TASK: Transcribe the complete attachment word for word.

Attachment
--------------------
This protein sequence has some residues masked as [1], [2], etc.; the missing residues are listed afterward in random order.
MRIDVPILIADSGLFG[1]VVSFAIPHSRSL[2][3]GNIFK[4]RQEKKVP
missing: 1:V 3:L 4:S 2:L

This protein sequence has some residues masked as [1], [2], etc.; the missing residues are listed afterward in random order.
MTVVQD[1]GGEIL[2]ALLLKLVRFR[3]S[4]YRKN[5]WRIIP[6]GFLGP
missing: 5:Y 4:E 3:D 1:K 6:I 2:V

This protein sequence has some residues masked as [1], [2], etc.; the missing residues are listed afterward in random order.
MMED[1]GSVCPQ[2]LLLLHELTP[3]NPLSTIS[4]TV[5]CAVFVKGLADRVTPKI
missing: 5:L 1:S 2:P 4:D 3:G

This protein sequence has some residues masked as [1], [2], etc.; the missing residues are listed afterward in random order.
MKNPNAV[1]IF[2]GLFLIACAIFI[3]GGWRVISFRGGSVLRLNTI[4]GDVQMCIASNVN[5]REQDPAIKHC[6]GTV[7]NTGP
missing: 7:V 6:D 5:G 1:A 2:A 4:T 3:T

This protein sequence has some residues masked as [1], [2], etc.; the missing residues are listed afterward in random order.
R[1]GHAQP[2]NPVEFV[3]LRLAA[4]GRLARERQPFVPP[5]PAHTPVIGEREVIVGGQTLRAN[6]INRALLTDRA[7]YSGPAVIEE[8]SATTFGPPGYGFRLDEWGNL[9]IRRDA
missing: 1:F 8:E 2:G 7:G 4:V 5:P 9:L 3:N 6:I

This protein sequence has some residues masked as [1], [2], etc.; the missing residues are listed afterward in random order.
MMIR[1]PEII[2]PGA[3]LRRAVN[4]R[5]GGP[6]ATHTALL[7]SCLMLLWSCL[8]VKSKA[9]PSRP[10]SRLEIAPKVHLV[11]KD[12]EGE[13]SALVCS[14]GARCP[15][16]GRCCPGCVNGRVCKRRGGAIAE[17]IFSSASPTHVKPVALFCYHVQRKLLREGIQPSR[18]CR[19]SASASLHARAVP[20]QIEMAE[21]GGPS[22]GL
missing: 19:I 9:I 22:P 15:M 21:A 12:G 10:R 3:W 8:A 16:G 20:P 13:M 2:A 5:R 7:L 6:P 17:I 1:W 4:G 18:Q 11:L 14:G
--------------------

This protein sequence has some residues masked as [1], [2], etc.; the missing residues are listed afterward in random order.
MRIDVPILIADSGLFG[1]VVSFAIPHSRSL[2][3]GNIFK[4]RQEKKVP
missing: 1:V 3:L 4:S 2:L

This protein sequence has some residues masked as [1], [2], etc.; the missing residues are listed afterward in random order.
MTVVQD[1]GGEIL[2]ALLLKLVRFR[3]S[4]YRKN[5]WRIIP[6]GFLGP
missing: 5:Y 4:E 3:D 1:K 6:I 2:V

This protein sequence has some residues masked as [1], [2], etc.; the missing residues are listed afterward in random order.
MMED[1]GSVCPQ[2]LLLLHELTP[3]NPLSTIS[4]TV[5]CAVFVKGLADRVTPKI
missing: 5:L 1:S 2:P 4:D 3:G

This protein sequence has some residues masked as [1], [2], etc.; the missing residues are listed afterward in random order.
MKNPNAV[1]IF[2]GLFLIACAIFI[3]GGWRVISFRGGSVLRLNTI[4]GDVQMCIASNVN[5]REQDPAIKHC[6]GTV[7]NTGP
missing: 7:V 6:D 5:G 1:A 2:A 4:T 3:T

This protein sequence has some residues masked as [1], [2], etc.; the missing residues are listed afterward in random order.
R[1]GHAQP[2]NPVEFV[3]LRLAA[4]GRLARERQPFVPP[5]PAHTPVIGEREVIVGGQTLRAN[6]INRALLTDRA[7]YSGPAVIEE[8]SATTFGPPGYGFRLDEWGNL[9]IRRDA
missing: 1:F 8:E 2:G 7:G 4:V 5:P 9:L 3:N 6:I

This protein sequence has some residues masked as [1], [2], etc.; the missing residues are listed afterward in random order.
MMIR[1]PEII[2]PGA[3]LRRAVN[4]R[5]GGP[6]ATHTALL[7]SCLMLLWSCL[8]VKSKA[9]PSRP[10]SRLEIAPKVHLV[11]KD[12]EGE[13]SALVCS[14]GARCP[15][16]GRCCPGCVNGRVCKRRGGAIAE[17]IFSSASPTHVKPVALFCYHVQRKLLREGIQPSR[18]CR[19]SASASLHARAVP[20]QIEMAE[21]GGPS[22]GL
missing: 19:I 9:I 22:P 15:M 21:A 12:G 10:R 3:W 8:A 16:G 20:P 13:M 2:A 5:R 7:L 6:P 17:I 1:W 4:G 18:Q 11:L 14:G